[PnP] Rediscovering this classic

Paul L. Ming pming at northwestel.net
Sat Sep 15 05:39:33 CEST 2012


  My turn. :)

   First, P&P is an excellent RPG. The one thing you should keep in mind 
is that it was made in '83. That means that it expects that the readers 
(and participants) are expected to use their own brains to decide 
something that doesn't make sense to them, is unclear, or that they 
don't like. So, the old grognard rule of "If it doesn't make 
sense...change it yourself!" needs to be kept in mind throughout the 
entire session. I could go on and on about the "good ol' days", but not 

> (1) Magic Experience Points & Characteristic Increases.  Let's say I 
> take some time to cast an EL0 Healing spell on my buddy.  I get MEP & 
> EP for this.  Do I also get a Characteristic Point bump?  I'm guessing 
> No, but I have no idea. :)

    Looking at the end of Book 1 (page 51 or so), it clearly states "Per 
50 CEP" and "Per 25 MEP", the character gets a single Characteristic 
point. So if you survive an adventure and have accumulated 344 CEP and 
47 MEP, you will get 7 Characteristic Points. In my game, I require that 
the PC try to 'spend' those points on an appropriate ability for whever 
they got the Characteristic Point from  (re: of the 7 above, spending 6 
on 'physical' abilities and 1 on 'mental' ones). They can spend them 
wherever they want, but should try and make it make sense for their 

> (2) The "stickiness" of melee.  According to the rulebook, it looks 
> like once you're engaged in melee you're stuck unless you happen to be 
> faster than a guy who wants to fight you.  Is this pretty accurate?  I 
> was also unclear if you got to counter-attack everyone who attacks you 
> in melee, but I settled on "no."  The book is a bit confusing on this 
> count...

    Well, basically, that's kinda the way it actually is. If a guy with 
a knife is trying to stab you in the gibletts to take your lunch money, 
you don't really have much of a choice. You can just turn and run, 
sure...but if he is faster than you, you're going to get stabbed in the 
back as you flee. Of course, if you try to use the environment to your 
advantage (re: weaving in/out of traffic, running around corners, street 
lamps, fruit carts, and garbage bins, for example), then you may have a 
chance of getting away. But there are no 'rules' for doing that...that's 
where the "grognards rules" come in. Basically, the Ref makes some shit 
up and you keep gaming. Hopefully after a thrilling chase scene! :)
   Of course, the rules are written specifically, IMHO, to *not* give 
"absolutes" with regards to stuff like this. That is --a GOOD thing--. 
One of my most hated 3e D&D things I can think of is all the "absolutes" 
listed for combat...especially "Attack of Opportunity". The 3e AoO's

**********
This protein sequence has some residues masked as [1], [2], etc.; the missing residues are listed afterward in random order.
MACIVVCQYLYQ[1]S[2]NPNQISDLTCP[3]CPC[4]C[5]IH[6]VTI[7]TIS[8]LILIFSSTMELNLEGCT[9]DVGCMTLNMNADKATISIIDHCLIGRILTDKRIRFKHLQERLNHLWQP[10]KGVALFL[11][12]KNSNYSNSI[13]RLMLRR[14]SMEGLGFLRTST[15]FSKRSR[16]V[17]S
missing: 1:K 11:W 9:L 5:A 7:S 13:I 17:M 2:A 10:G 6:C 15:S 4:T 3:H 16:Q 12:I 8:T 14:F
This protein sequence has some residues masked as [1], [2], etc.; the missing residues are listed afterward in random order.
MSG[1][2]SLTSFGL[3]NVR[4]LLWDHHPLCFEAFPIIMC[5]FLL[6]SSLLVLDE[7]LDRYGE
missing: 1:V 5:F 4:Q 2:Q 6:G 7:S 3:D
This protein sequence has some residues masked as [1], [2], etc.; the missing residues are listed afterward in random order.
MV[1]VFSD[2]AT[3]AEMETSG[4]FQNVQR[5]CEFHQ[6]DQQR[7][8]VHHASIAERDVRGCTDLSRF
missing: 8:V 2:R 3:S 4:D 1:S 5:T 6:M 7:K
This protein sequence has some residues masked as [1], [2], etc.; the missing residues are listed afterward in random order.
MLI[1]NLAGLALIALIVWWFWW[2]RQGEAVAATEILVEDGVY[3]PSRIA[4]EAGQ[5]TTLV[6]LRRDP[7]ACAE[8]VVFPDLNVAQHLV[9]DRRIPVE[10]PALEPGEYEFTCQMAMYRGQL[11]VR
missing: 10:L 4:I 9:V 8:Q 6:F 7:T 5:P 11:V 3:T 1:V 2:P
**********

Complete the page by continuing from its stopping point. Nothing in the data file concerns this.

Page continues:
basically ignore common sense and list "if X, then Y", which shatters 
believability quite often during a chaotic melee. Example, a fighter 
facing an orc. Suddenly, a kobold runs by, directly behind the fighter. 
Using AoO rules, the fighter can turn 180 degrees around, swing at the 
kobold, then turn back 180 degrees to face the orc...all the while the 
orc just stands there and does nothing because the fighter "didn't move 
out of his 5' square". Luckily, P&P doesn't do this sort of thing often, 
and when it does it is typically followed by a common "Of course, the 
Referee should [make shit up] if it suits his game style".

> If you want to check out my work-in-progress, the main posts are 
> linked here: 
> http://tradwiki.foxxtrot.net/index.php/FATAL_%26_Friends:_P-Q#Powers_.26_Perils_.28by_dwarf74.29 
>  But there's some other comments interspersed.  There's bad language, 
> and I range between admiration and frustration, so be warned!  But 
> have no doubt, I still love this darn thing, and I hope it shows.

    P&P is one of my constant Top 3 game systems. It allows me to play a 
very "heroicly gritty" campaign...something I find no other game has 
allowed me to do. Having a system that allows a PC to obliterate an 
entire dragon with one spell, and yet that same PC could be killed by a 
single dagger thrust is hard to beat, IMHO. One of my best, most 
memorable campaigns was in P&P (using my own world of Shadowthorn). The 
PC's basically were glorified tourists...then walked all over my map, 
going from one interesting place to the next, and never actually doing 
any "typical story-based campaign stuff". We played that for about 2 
years and everyone loved it...advancement was not a concern, nor was 
accumulation of wealth, power, etc. Basically, the players characters 
were all interesting enough that they didn't *care* about advancing 
"levels and stuff". Any game system that can support a 2-year campaign 
of "just wandering around and seeing stuff" has GOT to be good! :)


Paul L. Ming

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